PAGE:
Canadian regulator says big players must share fibre networks

23 July 2015 |


Canada’s telecoms regulator, the Canadian Radio Television and Telecommunications Commission (CRTC), has decided that the country’s largest operators must open up their last mile fibre-optic connections to smaller competitors.

Presently, smaller rivals are only granted access to the older infrastructure of large telecoms players, but the new ruling means that they will now be able to take advantage of their fibre-optic cables.

“This measure will ensure that Canadians have more choice for high-speed internet services and are able to fully leverage the benefits of the broadband home or business,” CRTC said in a statement.

BCE Bell Canada, Rogers Communications and Shaw Communications are among the larger players in the country, and control approximately 90% of the home internet market.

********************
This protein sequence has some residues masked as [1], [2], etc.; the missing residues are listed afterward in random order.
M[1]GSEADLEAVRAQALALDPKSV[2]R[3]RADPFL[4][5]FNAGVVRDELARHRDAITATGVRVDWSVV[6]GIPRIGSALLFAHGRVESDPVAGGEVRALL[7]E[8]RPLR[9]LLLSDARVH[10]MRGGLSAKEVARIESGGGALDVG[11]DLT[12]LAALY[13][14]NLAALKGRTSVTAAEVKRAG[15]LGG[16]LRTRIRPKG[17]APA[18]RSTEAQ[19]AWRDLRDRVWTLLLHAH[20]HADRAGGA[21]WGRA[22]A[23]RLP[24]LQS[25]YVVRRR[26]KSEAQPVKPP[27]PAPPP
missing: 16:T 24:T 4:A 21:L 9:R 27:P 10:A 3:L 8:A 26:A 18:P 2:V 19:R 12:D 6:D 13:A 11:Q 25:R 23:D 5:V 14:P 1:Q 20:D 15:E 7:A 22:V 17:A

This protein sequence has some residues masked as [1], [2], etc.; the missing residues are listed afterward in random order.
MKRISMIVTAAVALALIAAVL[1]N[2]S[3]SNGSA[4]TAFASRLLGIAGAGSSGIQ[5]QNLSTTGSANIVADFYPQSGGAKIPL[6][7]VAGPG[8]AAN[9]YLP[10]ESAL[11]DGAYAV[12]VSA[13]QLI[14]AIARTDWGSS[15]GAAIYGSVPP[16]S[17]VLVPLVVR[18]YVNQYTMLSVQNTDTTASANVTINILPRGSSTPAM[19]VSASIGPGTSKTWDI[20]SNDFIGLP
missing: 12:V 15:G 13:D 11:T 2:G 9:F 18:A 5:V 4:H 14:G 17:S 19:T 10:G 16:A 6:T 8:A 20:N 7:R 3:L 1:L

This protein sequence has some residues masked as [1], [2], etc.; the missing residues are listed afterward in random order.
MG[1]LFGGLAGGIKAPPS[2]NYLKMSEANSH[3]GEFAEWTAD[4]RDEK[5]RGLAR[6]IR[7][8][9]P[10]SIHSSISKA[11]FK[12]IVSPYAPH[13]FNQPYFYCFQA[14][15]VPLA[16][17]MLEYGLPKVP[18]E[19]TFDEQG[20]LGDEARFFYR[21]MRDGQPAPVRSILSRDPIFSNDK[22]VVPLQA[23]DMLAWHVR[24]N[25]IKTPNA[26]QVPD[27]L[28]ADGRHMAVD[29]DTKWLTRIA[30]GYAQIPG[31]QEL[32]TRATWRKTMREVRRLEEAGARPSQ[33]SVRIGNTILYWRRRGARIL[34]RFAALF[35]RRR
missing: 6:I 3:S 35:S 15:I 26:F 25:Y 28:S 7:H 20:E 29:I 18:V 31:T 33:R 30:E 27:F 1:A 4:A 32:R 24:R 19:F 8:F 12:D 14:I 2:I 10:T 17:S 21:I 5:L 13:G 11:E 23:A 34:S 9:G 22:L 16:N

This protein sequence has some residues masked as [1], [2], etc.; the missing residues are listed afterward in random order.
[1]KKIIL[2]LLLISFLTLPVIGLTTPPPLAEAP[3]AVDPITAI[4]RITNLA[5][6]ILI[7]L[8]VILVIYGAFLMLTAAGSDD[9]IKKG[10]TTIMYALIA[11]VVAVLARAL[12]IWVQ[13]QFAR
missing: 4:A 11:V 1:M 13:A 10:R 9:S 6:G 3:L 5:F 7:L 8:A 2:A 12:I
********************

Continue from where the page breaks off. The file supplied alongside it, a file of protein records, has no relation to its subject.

Market watchers have raised concerns that the ruling is a disincentive for these bigger providers to invest in laying new fibre-optic cables.

However, the CRTC has said that it will allow the larger players to charge fees for sharing their cables in order to make a profit on their investments, and also has initiatives in place designed to encourage smaller players to invest in their own infrastructure

“With this ruling they’ve said that competition is important, that we can’t afford to duplicate everything in Canada, and they are making sure that Canadians get access to competitive rates and are not locked in,” said Robin Winsor, CEO of Cybera, a firm focussed on the development of cyber infrastructure in Alberta, Canada.

The ruling is likely to come into effect in late 2016, starting in Ontario and Quebec.